That it has become commonplace for celebrities to expose their inner lives to a global audience should not distract us from how unusual this is. We’ve had Angelina Jolie writing about her pre-emptive mastectomy, also in the New York Times. Chrissy Teigen shared with the world a frankly unsettling photograph of herself shortly after suffering a miscarriage. Jenny Diski and John Diamond publicly diarised their deaths from cancer. Memoirism has become obsessed with revelation. Abuse, suicide attempts, mental disarray – it’s all there. Find it in the ‘Difficult Lives’ section of WHSmith. Roll up, roll up! Never mind celebs or writers protecting themselves from our prying eyes; it’s us who must protect ourselves from their emotional sluttiness. Why, for example, do I know so much about Caitlin Moran’s vagina? I don’t want to know.
Markle goes a step further in her New York Times piece: she ties her personal tragedy to the political moment. So not only does she reveal her inner-most pain – she also politicises it, makes it a part of this strange year of disease, lockdown, culture wars and violence. She ties her ‘unbearable grief’ to the post-George Floyd moment, to the so-called ‘post-truth’ nature of our age, and to the sadness millions are currently feeling as a result of the Covid crisis. She centres her private grief in the very public world of politics. Her suffering becomes symbolic of the suffering of the world. It is a kind of neo-religious idea: this woman shouldering the hurt of us all. Here, private sorrow is not only revealed; it is also made political, seemingly in an effort to elevate Ms Markle into a towering cultural flashpoint in this oddest year of 2020. To me, that seems sad more than anything else.
The pressure to reveal all is very strong. Anyone who keeps things to themselves, or shares them only with their intimate circle of friends and family, is seen virtually as disordered. They’re ‘in denial’. Consider how the stiff upper lip of the rest of the royal family is so often demonised, and medicalised, these days. Stoicism is out, self-revelation is in. But we lose so much when we erase the line between private life and public life. When we advertise our private thoughts, emotions and experiences to a detached audience, our private life loses its meaning. It becomes performative, something we do to please others rather than to satisfy our own deeper needs. The private sphere is where we can be open, honest, frank, reflective. Raising the curtain on this world to outsiders will denude it of its sanctity and deprive us of a space in which we can truly be ourselves.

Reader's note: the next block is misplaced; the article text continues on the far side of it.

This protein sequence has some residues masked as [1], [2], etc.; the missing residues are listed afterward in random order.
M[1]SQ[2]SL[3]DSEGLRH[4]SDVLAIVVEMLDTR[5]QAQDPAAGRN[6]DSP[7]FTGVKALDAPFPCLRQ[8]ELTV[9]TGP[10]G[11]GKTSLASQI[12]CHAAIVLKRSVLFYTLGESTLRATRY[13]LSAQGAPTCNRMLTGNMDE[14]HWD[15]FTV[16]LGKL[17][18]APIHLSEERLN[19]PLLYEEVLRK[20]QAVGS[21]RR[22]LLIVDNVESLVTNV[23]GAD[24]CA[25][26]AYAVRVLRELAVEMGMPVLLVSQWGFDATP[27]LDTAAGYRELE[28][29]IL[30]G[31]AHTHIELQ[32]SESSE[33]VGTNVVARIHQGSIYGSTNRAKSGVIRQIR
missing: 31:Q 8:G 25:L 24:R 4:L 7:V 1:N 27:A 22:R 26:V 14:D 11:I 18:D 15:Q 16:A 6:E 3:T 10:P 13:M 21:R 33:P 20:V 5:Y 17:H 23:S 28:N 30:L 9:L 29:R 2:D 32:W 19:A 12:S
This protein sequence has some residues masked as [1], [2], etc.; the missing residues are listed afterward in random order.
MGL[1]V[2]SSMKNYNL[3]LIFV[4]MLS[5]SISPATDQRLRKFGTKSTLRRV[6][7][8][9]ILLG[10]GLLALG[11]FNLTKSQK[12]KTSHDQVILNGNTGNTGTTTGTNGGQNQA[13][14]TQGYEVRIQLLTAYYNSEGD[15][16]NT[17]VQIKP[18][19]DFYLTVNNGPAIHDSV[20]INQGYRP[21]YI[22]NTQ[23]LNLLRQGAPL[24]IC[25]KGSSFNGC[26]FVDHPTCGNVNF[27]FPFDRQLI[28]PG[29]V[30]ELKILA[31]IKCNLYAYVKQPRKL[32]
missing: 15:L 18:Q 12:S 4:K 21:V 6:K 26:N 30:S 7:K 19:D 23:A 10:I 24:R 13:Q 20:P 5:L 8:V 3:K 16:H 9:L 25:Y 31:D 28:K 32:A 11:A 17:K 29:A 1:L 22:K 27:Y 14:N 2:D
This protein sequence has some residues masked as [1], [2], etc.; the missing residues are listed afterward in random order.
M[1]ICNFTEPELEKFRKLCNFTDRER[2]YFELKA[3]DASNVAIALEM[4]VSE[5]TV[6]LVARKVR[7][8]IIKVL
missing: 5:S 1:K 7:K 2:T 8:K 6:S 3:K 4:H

Markle says that she and others have ‘opened the door’, knowing that ‘when one person speaks truth, it gives license for all of us to do the same’. No, thanks. We choose to close that door and keep something for ourselves. Leave us alone.
Brendan will be speaking on WEB Du Bois’ The Souls of Black Folk at the boi charity’s online event The Academy Online II: Race and Racism. Find out more and register your spot here.
Picture by: Getty.
Help spiked fight for freedom – become a regular donor
2021 is looking an awful lot like 2020 so far – lockdown authoritarianism, Big Tech censorship and woke hysteria continue to run amok. We’re going to have to fight for freedom, democracy and sanity all over again this year, and spiked intends to play our part. But to do so we need your help. If you enjoy what we do, and you have a bit of money to spare, please do consider donating to spiked – or even better, becoming a regular donor. Even £5 per month is a huge help, allowing us to keep bringing you our free articles, essays and insights every day. You can find out more here. Thank you!
To enquire about republishing spiked’s content, a right to reply or to request a correction, please contact the managing editor, Viv Regan.